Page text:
Question of Palestine home
5 April 2005
“The Time Has Come”:
A Call for Freedom and Good Governance
in the Arab World
UNDP publishes the third Arab Human Development Report
Amman, Jordan, 5 April 2005
—The third Arab Human Development Report, released here today, systematically surveys the pace of political change in the Arab world and strongly urges a rapid acceleration of democratic reform, with specific proposals for new regional human rights institutions, robust and freely elected legislatures, and truly independent judiciaries.
Arab Human Development Report 2004
presents a persuasive and detailed case for many far-reaching legal and political reforms aimed at fortifying the institutional foundations of freedom and limiting the monopoly on power currently enjoyed by the executive in most countries in the region. While this calls for a broad range of corrective action, the authors underscore these immediate needs for reform:
• Total respect for the key freedoms of opinion, expression and association.
• Ending all types of marginalization and discrimination against social groups and minorities.
• Guaranteeing the independence of the judiciary and ending reliance on military tribunals and other ‘exceptional’ courts.
• Abolishing the ‘states of emergency’ that have become permanent features of governance in the region.
In an often highly critical appraisal of progress towards democratization in the Arab world, the authors of the Arab Human Development Report 2004 analyze the roots of authoritarian rule in the region and issue a call for urgent corrective action. The report demonstrates that pressure for political change has been intensifying within the Arab world for several years now, and the authors warn that unless Arab governments move much more quickly towards reform they could face “chaotic” social upheaval.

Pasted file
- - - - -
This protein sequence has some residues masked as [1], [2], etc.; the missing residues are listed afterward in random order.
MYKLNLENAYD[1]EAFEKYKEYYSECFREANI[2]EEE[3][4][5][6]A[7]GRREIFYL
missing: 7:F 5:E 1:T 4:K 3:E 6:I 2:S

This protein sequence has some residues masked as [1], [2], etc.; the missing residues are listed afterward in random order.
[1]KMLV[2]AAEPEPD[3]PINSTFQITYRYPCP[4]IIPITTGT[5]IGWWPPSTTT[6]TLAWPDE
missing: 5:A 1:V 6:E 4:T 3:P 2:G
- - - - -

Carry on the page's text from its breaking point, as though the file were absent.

“Why, among all the regions of the world, do Arabs enjoy the least freedom?” the authors ask. “What has led Arab democratic institutions—where they exist—to become stripped of their original purpose to uphold freedom?”
The answers are not cultural—as some foreign analysts allege—but political, the authors argue, citing the decades-long imposition of “emergency powers” by authorities across the region, the systematic suppression of independent courts and parliaments, and the “double standard” of foreign powers which they say have accepted or even encouraged authoritarian rule in exchange for political stability and access to energy supplies.
“If the repressive situation in Arab countries today continues, intensified societal conflict is likely to follow,” the authors warn. “In the absence of peaceful and effective mechanisms to address injustice and achieve political alternation, some might be tempted to embrace violent protest, with the risk of internal disorder. This could lead to chaotic upheavals that might force a transfer of power in Arab countries, but such a transfer could well involve armed violence and human losses that, however small, would be unacceptable. Nor would a transfer of power through violence guarantee that successor governance regimes would be any more desirable.”
The report, written by an independent group of leading Arab scholars and intellectuals, was sponsored by the United Nations Development Programme together with the Arab Fund for Economic and Social Development and the Arab Gulf Programme for United Nations Development Organizations.
Arab Human Development Report 2004
) is the third in a series of four planned reports. The first Report (
) dealt with the most significant challenges facing development in the 22 countries of the Arab world at the start of the third millennium. It identified three key deficits in the areas of knowledge, freedom and good governance and the empowerment of women. The second Report (
), focused on the Arab world’s growing knowledge gap, and called for closing it through heavy investment in education and research and the enhancement of open intellectual inquiry, greater interaction with other nations and press freedoms. The authors say they hope that this third report, which surveys political reform efforts throughout the region over the past three years, will “stimulate a dialogue in Arab societies on how to expand freedom and establish good governance.” “The time has come to make up for the missed opportunities of the past,” the authors conclude in the introductory summary of their Report. “It is to be hoped that the Arab people will not fail to take the historic road leading it to its appropriate place in a better, fairer and freer world, one that it will have contributed to bring into being, and in whose benefits it will share.”